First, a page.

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Aussie cafe owner exposes grim reality facing thousands: 'Not viable'

Gavin Diener said this is the “toughest time” he has experienced as a business owner as the price of goods, electricity and wages all increase.

Gavin Diener and NYC Bagels
Aussie cafe owner Gavin Diener says businesses are struggling to stay afloat. (Source: Supplied)

An Aussie cafe owner says he is struggling to stay open each day as rising costs, coupled with a drop in consumer spending, brings the industry “on its knees”. Business insolvencies have hit a record high, with those in the food and beverages industry most at risk.

Gavin Diener is the owner of NYC Bagels in Melbourne’s Mornington Peninsula and says it is “barely possible to survive” as the cost of goods, electricity and wages all skyrocket. He said this is the “toughest time” he has ever experienced as a business owner.

And that’s counting the pandemic and 2008 Global Financial Crisis.

“The cost of everything just keeps going up and up and up. If we put our prices up by 10 cents or 15 cents for a cup of coffee, you lose customers,” Diener told Yahoo Finance.


“It’s a day-to-day sort of thing at the moment, really. You don’t know what the next day is going to hold and people just don’t understand that.”


Diener said he, like many other business owners he knows, is currently working on less than 10 per cent margins.

Despite his cafe being located in a tourist hotspot, he noted he was down about 30 per cent over the Christmas period compared to the year prior.

Rising costs have also forced him to start charging customers an 8 per cent surcharge on weekends and 15 per cent surcharge on public holidays, something which has recently drawn criticism from customers over the King’s Birthday long weekend.

“On weekends it isn’t even viable to open a cafe or a restaurant unless you do a surcharge because of the cost of wages and the cost of everything has gone up,” he said.

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Diener said it costs him at least 20 per cent more to just open on the weekends and public holidays, meaning the surcharges don’t fully recoup the added costs.

“A lot of people in hospitality from my experience do it because - we want to make a living as well - but do it because they enjoy it and enjoy interacting and engaging with customers,” he said.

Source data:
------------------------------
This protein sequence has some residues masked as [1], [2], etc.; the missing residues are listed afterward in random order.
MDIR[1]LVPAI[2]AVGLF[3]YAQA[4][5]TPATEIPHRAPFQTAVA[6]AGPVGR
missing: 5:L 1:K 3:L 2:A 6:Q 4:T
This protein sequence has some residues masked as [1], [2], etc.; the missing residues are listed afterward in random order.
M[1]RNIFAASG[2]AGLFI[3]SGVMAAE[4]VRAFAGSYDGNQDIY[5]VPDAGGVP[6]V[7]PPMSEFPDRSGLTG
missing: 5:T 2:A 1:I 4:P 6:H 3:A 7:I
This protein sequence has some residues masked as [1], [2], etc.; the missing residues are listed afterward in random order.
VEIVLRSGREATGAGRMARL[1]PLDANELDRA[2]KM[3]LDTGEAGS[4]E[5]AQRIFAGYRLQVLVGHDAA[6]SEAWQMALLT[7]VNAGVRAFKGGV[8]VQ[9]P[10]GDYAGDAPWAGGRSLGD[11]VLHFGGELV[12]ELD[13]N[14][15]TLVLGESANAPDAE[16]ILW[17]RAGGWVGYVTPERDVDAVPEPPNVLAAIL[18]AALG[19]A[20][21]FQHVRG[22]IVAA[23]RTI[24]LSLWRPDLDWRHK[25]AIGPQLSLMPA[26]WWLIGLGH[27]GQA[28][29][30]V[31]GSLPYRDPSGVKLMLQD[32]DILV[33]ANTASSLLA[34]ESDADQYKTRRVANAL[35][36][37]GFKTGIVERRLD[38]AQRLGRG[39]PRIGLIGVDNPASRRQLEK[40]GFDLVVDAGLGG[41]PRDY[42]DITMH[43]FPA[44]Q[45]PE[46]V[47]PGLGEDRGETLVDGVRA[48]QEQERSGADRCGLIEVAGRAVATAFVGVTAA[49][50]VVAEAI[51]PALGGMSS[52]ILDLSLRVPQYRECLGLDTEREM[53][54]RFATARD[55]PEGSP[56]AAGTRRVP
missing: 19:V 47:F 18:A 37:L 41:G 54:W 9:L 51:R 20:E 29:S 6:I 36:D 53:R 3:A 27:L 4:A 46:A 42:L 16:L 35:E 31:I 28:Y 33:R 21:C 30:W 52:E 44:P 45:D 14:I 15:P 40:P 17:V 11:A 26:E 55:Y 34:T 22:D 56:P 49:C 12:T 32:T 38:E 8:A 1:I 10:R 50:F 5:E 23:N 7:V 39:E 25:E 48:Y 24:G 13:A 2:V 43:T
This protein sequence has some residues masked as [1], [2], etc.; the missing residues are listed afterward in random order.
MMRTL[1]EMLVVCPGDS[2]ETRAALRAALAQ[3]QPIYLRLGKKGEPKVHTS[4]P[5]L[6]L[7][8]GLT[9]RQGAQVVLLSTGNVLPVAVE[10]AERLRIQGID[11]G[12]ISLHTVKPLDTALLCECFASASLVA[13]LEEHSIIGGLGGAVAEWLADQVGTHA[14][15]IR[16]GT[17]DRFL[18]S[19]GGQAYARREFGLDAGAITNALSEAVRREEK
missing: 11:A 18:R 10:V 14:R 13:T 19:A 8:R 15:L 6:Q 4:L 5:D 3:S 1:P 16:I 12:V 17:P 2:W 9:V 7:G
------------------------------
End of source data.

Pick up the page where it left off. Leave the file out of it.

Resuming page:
“That’s what keeps a lot of people in it for longer than sometimes they should be. They hold onto it because they really enjoy it. But the reality is, the numbers aren’t actually there. It’s not really a viable thing long term.”

Business insolvencies have climbed to record levels, as high inflation, multiple interest rate hikes and declining consumer demand squeeze margins.

CreditorWatch’s latest business risk index found a 38 per cent average increase in insolvencies in the year to May across all industries. The total number of insolvencies is up 34 per cent year on year and 41 per cent above its pre-COVID maximum.

Small businesses in the electricity, gas and waste services drove the uptick in the insolvencies rate, followed by the education and mining industries.

Gavin Diener
Diener owns NYC Bagels in Melbourne's Mornington Peninsula. (Source: Supplied)

CreditorWatch CEO Patrick Coghlan said cost-of-living pressures had forced consumers at all income levels to cut back on spending.

“We don’t expect a meaningful turnaround in consumer confidence until the impact of at least two rate cuts has been felt, which won’t be until well into 2025,” Coghlan said.

“The only bright-spot for households is next month’s tax cuts, although we don’t see much of this going to discretionary spending.”

Food and beverage services are the most at-risk industry, with a 7.54 per cent business failure rate. They were also the top ranked industry for outstanding ATO tax debts above $100,000, CreditorWatch found.

Tax debts are putting pressure on businesses, with insolvency firm Jirsh Sutherland seeing a “noticeable uptick” in businesses being driven to rescue programs like small business restructuring and voluntary administrations across industries

The Australian Taxation Office is currently working through more than $50 billion in outstanding tax debt, including more than two-thirds owed by small businesses.

The tax office returned to “firmer debt collection actions” towards the end of last year, after giving some breathing room during the pandemic.

Diener said there is a perception from some Aussies that business owners were “better off” than others.

“That isn’t the case. A lot of business people aren’t making a fortune. A lot of them are just about making a living,” he said.

Diener said he is “grateful” his cafe is still up and running but he is now taking things “day by day”. He recently found out his lease would be increasing by $700 a month in six months time.

“Are we going to be here in six months’ time? I can’t say we are. I’d like to think we will be but who knows?” he said.

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